Boler’s required course follows a five-step, hypothesis-driven and problem-solving approach that follows the mnemonic “FOCUS.” The approach comes from a book entitled “The McKinsey Engagement,” one of the course’s required textbooks. The book, a 2008 international bestseller, is an action guide to business solutions used by some of the world’s most respected consulting firms.

“We will encourage students to, first of all, ‘frame’ the problem,” Boler said. “Secondly, ‘organize’ an analysis. Third is to ‘collect data’ on which to conduct that analysis. Fourth is to ‘understand’ the data that is collected that provides insights into the problem they're investigating. And then ultimately the last step is "S," ‘synthesize,’ [where] they're presenting their data-driven strategic recommendation for a course of action for the client.”

The course’s engagement with real-world clients builds upon Launchpad’s ethos of practical applicability which, according to rising third-year College student and 2020 Launchpad participant Stephanie Fissel, is one of the program’s most valuable and impressive features.

“A lot of the skills and the projects you did in the program you could write about on your resume because a lot of them are pretty impressive,” Fissel said. “I had one class that focused on public relations and communications, and the teacher was talking about how he was teaching the same class in a PhD program or a grad program. So the skills you gain in this program are very impressive and definitely can be used in a resume.”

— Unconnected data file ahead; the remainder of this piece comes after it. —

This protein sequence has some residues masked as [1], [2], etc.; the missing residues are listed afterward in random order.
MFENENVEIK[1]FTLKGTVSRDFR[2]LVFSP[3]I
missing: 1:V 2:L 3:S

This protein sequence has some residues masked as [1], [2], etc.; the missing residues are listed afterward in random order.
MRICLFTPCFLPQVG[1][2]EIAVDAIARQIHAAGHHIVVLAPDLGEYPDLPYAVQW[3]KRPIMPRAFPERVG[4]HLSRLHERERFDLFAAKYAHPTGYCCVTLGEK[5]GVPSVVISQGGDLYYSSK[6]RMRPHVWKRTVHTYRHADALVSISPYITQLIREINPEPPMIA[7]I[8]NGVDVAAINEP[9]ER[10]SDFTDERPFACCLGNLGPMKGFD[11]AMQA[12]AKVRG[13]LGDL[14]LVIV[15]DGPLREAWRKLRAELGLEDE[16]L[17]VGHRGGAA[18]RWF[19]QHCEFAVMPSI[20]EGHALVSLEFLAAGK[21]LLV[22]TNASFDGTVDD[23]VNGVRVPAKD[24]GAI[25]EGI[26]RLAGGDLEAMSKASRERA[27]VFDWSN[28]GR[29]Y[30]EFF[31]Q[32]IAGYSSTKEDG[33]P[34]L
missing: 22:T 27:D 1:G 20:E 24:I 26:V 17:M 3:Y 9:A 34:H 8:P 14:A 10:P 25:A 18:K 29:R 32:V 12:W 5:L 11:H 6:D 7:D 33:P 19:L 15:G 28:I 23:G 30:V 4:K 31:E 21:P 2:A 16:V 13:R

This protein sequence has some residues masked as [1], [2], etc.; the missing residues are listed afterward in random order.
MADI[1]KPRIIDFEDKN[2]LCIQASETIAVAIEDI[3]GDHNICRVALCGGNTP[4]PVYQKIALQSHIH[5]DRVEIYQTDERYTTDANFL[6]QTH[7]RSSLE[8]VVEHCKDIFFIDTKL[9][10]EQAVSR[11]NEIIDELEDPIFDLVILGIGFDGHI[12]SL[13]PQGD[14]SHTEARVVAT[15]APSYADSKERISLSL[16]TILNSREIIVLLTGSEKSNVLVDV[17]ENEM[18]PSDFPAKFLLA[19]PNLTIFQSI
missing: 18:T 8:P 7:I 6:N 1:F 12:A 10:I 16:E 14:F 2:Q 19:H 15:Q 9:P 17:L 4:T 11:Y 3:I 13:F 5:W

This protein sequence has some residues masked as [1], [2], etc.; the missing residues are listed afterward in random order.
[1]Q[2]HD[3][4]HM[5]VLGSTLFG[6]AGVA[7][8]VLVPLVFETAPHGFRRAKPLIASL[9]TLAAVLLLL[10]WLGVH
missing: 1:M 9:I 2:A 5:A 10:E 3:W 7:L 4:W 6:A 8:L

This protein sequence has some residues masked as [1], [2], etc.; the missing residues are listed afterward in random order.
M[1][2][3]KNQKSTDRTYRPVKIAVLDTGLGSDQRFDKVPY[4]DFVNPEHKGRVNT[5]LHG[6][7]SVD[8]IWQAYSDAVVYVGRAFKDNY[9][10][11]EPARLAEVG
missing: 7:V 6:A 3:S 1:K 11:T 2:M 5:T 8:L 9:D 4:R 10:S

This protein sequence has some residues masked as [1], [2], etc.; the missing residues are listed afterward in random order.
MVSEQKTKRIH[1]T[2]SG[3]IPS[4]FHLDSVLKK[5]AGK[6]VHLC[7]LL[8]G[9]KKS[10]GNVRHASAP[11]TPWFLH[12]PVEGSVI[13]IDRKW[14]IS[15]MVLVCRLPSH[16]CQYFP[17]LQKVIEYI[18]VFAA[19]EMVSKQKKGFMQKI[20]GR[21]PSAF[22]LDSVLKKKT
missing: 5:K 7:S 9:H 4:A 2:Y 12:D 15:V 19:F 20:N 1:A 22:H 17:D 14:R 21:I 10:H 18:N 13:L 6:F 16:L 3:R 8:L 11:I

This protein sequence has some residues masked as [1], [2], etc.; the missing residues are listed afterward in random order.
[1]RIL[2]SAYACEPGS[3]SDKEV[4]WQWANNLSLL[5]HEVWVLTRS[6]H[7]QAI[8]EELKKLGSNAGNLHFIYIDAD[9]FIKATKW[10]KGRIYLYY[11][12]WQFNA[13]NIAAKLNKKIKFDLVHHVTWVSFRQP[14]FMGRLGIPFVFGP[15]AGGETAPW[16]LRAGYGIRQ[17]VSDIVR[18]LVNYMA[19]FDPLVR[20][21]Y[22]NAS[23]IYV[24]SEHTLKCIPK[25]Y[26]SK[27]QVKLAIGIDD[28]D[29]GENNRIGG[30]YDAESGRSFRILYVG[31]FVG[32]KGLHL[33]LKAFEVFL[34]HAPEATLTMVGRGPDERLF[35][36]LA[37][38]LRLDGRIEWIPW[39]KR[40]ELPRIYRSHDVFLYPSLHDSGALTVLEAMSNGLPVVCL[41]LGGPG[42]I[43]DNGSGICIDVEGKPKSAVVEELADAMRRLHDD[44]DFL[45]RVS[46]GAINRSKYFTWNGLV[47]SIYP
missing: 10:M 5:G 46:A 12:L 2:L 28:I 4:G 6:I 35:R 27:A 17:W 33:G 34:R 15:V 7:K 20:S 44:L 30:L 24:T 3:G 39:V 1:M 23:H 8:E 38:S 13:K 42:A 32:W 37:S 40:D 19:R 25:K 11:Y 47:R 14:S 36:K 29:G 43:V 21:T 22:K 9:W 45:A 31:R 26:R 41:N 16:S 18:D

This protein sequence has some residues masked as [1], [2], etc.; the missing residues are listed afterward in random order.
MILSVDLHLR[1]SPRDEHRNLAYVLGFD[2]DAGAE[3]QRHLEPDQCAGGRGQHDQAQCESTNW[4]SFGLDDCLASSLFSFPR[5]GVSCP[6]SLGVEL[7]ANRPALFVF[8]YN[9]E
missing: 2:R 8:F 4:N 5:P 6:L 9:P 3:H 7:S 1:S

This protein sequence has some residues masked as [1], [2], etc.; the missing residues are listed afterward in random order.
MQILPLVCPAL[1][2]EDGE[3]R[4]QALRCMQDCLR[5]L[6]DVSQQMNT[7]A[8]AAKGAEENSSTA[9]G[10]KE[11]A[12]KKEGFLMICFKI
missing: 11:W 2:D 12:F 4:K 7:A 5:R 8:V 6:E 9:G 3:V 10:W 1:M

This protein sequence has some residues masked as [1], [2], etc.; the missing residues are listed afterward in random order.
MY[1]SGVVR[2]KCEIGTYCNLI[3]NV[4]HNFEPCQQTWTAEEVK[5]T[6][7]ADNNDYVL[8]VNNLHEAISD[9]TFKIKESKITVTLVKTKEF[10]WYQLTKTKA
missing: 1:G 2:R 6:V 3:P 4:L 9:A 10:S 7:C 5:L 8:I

Launchpad’s career focus, as well as its availability during the slow summer of 2020, were what initially drew Fissel to the program.

“[It] was right after first year, and I don't think a ton of first years have an idea of what they want to do … especially during the pandemic,” Fissel said. “I didn't have anything else to do, but it also seemed like the courses they offered were going to teach me a lot and that I could learn a lot from it and put it towards the rest of my time at U.Va. and into my career.”

As an overall experience, Fissel found the program to be enriching and highly instructive. Fissel emphasized that, due to the program’s focus in both the liberal arts and in career-oriented instruction, it provided a wide array of useful skills.

“I just learned a lot of … skills I wouldn't have learned otherwise at U.Va. because the courses they offer aren't like the typical courses,” Fissel said. “One of them was a data analytics with excel class, and then another class I took was a cybersecurity class where I learned how to be an ethical hacker … I'd definitely recommend [U.Va. Launchpad] for anyone who wants to stay busy this summer … even if they're not specifically geared at a certain major, I think anyone could find a benefit from any of the classes.”

Applications for Launchpad 2021 remain open until June 16. Dean Baucom encourages all interested students to apply, as program faculty have grown the program between last summer and this summer.

“We learned a lot from running the Launchpad pilot program in 2020, and we’ve built on what we learned and applied it for Summer 2021,” Baucom said. “Our goal is to help students connect the dots between their classroom knowledge and high-demand skills … and then immediately apply what they’ve learned in a way that will increase their learning and better equip them for lives beyond U.Va. — as citizens and in their careers.”